Cross-site scripting cookie theft

ID SAINT:C149D9B601C09A26F3118D1BDCE4B38A
Type saint
Reporter SAINT Corporation
Modified 2010-03-09T00:00:00


Added: 03/09/2010


Many web sites include scripts, which are lists of commands which, when executed in sequence, provide some enhancement to a web page. Web browsers are able to recognize scripts in web pages by the **<SCRIPT>** tag and handle them accordingly.


By sending an HTTP request containing **<SCRIPT>** tags to the web program, it is possible to cause the web server to return a page which contains arbitrary script. This condition allows an attacker to trick a user into executing the script in his or her browser in the security context of the vulnerable site. The script sends the user's cookies back to the attacker. If the cookies contain session IDs, the attacker can then use the cookies to hijack the user's session and gain unauthorized access to the web application.


Modify the vulnerable web program such that the response content does not contain user-supplied parameters without first checking the user-supplied parameters for invalid characters.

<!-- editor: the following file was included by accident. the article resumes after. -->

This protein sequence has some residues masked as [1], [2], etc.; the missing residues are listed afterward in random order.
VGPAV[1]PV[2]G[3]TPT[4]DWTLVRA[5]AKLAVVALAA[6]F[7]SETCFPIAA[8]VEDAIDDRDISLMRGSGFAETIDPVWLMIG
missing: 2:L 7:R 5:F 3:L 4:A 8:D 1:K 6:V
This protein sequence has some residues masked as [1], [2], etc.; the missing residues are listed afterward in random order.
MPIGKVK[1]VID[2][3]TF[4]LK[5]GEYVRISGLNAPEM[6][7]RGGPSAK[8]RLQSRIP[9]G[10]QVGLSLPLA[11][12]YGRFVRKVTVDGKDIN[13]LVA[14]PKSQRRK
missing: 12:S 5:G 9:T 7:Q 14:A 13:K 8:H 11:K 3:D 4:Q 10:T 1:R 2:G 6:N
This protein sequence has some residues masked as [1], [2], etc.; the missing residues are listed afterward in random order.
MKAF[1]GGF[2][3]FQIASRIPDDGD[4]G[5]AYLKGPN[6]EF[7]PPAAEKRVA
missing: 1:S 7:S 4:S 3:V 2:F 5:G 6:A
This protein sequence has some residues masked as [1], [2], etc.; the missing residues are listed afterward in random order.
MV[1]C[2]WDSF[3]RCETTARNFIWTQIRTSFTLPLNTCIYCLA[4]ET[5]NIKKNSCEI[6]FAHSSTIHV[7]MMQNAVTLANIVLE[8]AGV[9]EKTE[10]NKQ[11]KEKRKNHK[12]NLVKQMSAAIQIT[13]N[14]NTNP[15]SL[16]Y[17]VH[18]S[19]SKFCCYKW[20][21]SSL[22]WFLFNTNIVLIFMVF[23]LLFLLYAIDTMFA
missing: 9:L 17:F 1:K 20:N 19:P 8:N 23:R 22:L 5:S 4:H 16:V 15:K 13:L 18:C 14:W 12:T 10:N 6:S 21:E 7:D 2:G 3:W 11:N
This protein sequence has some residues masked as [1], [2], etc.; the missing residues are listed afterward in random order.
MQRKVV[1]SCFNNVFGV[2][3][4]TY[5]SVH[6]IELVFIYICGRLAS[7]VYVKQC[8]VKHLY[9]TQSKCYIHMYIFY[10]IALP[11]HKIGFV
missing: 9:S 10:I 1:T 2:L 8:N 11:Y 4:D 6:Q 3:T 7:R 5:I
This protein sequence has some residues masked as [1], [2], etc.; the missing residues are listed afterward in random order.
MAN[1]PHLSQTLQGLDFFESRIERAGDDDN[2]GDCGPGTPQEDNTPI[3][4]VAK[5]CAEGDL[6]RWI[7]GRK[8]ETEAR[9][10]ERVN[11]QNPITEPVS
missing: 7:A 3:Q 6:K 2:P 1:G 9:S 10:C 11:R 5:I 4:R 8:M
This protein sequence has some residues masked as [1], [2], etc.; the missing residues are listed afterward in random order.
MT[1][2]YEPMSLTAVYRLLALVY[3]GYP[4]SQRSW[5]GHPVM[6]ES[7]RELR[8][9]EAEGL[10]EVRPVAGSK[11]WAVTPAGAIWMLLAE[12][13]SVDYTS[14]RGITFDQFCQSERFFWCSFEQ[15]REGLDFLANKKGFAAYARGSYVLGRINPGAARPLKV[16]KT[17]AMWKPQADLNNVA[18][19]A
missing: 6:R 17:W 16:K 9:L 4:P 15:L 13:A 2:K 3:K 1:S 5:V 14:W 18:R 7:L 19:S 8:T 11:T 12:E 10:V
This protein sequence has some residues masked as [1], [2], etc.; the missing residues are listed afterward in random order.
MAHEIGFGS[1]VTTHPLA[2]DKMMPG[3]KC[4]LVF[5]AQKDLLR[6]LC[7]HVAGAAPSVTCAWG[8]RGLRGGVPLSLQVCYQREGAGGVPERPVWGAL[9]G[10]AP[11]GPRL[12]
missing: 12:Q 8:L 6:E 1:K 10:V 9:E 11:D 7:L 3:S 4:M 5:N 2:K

This exploit starts an exploit server if a cross-site scripting vulnerability is detected. A user must then click on a crafted link in order for the exploit to succeed. The Send E-Mail icon beside the exploit server can be used to send this link to users.

If the cross-site scripting vulnerability is non-persistent, then the vulnerable parameter must be a GET parameter in order for the e-mailed link to trigger the exploit.

In order for the exploit to succeed, the user's default browser cannot be Internet Explorer 8 or higher due to the cross-site scripting filter.

If the exploit succeeds, a virtual connection is created which allows hijacking of the user's web session. If the user's session ID has an expiration time, session hijacking is only possible before this expiration time.

In order for a cross-site scripting vulnerability to be detected during an automated penetration test, the vulnerable parameter must be present in an HTML form which is accessible by following links from the home page of a web site.

If using the https protocol, the exploit requires the IO-Socket-SSL PERL module to be installed on the scanning host. This module is available from <>.